By Becca Verda
Mikaela Louie is an Alzheimer’s advocate, but she’s not the face of the disease that many people expect. As a young professional and advocate, she has shocked legislators with her story.
Mikaela was 22-years-old when her mother, Irene Japha, was diagnosed with younger-onset Alzheimer’s. Irene was 57 and had been a practicing physician for nearly 30 years. Mikaela returned home from living and working in India to begin the unexpected journey of caregiving for her mother. “When you’re of working age and you’re a caregiver for your parents, it’s a role reversal that you weren’t expecting,” says Mikaela. Through her journey as a caregiver, she became involved with the Alzheimer’s Association as a volunteer and joined the Board of Directors at the Western and Central Washington Chapter.
Hearing her story now, it seems natural that Mikaela would become involved in advocacy after her mother’s diagnosis. As a Political Science major and legislative intern, she has always been interested in political activism. Mikaela has continued to pursue social justice work in her career and as a volunteer for the Alzheimer’s Association. She credits her mother for this interest. “I really inherited this sort of passion from my mom,” says Mikaela. “She was really involved in politics when she was a young person and then even later in life when I was growing up, and I inherited that passion.”
Despite her passion and family’s political involvement, it took time before they were comfortable sharing their story.
“Having the courage to tell your story is incredibly difficult and challenging. Especially with this disease, because there is stigma around it still,” says Mikaela. “I was not comfortable talking about this for at least a year.”
Mikaela realized the power of her story at the annual Advocacy Forum in Washington, D.C. last year. She joined nearly 1,000 advocates, caregivers and individuals with dementia who gathered in the nation’s capital to ask lawmakers for their support on legislation and funding critical to the fight against Alzheimer’s.
It’s been a year since Mikaela was on the Hill visiting legislators, but she can still remember the Facts and Figures that shocked her. She easily rattles off annual funding numbers from the National Institutes of Health for disease research: Cancer $4.9 billion, HIV AIDS $3 billion, Alzheimer’s and other dementias $591 million.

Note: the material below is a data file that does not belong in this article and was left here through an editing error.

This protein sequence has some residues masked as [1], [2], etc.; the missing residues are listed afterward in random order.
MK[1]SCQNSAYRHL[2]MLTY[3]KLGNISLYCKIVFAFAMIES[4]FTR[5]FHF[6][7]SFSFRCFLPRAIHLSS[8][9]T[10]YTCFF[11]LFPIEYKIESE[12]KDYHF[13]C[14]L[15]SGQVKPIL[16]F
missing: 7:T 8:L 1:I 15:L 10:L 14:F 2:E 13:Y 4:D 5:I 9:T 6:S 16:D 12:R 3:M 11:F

“We’re spending so much more, and we’re not investing enough to be able to change the course [of this disease],” she says. Current estimates on the cost to care for the 5 million Americans living with Alzheimer’s disease is $226 billion.
Mikaela’s first hope for her advocacy work is to increase funding for a cure, not only for her mother’s benefit now, but for the benefit of her future and her children’s future. The second is to change the narrative of Alzheimer’s.
“For me it [Advocacy Forum] was important because the narrative of Alzheimer’s that is common in our country and around the world is that it is an old person’s disease,” says Mikaela. “Our grandmas and grandpas [have Alzheimer’s], but when my mom was diagnosed it was a shock because I never saw people my age go through this.”
At Advocacy Forum in D.C., Mikaela found a community that shared her experience. She met others who understood
the struggles she faces as a young caregiver, and their stories gave her hope. “To talk to young people about this, about how we can activate and engage change, was so empowering for me,” she says. “I left hopeful.”
The goal of Forum is to gain support from legislators and lawmakers on initiatives that will fund research and care. However, advocacy also empowers people. It gives a voice to those in need, and it provides hope for change as people realize they are not alone.
The empowerment and sense of community that citizens gain at Forum are the unexpected products of advocacy work.
“I truly believe that when legislators hear people’s stories, it can impact change,” says Mikaela. “They can hear numbers and figures, but until you put a face to a struggle, change doesn’t happen. We make an impact–not only for families living with the disease now–but for the future.”
This week over 1,000 advocates are in Washington D.C. asking lawmakers to increase funding for Alzheimer’s research, care and support. Washington State is represented by 13 volunteers like Mikaela sharing their stories. Together we can make a difference and change the future of Alzheimer’s. Learn how you can get involved.
Mikaela Louie is Program Manager at the Cross Cultural Health Care Program (CCHCP) in Seattle, Washington. She volunteers at the Alzheimer’s Association Western & Central Washington Chapter as an advocate and member of the Board of Directors.
Becca Verda is the Communications and Outreach Coordinator for the Alzheimer’s Association Western and Central Washington Chapter. For questions email firstname.lastname@example.org.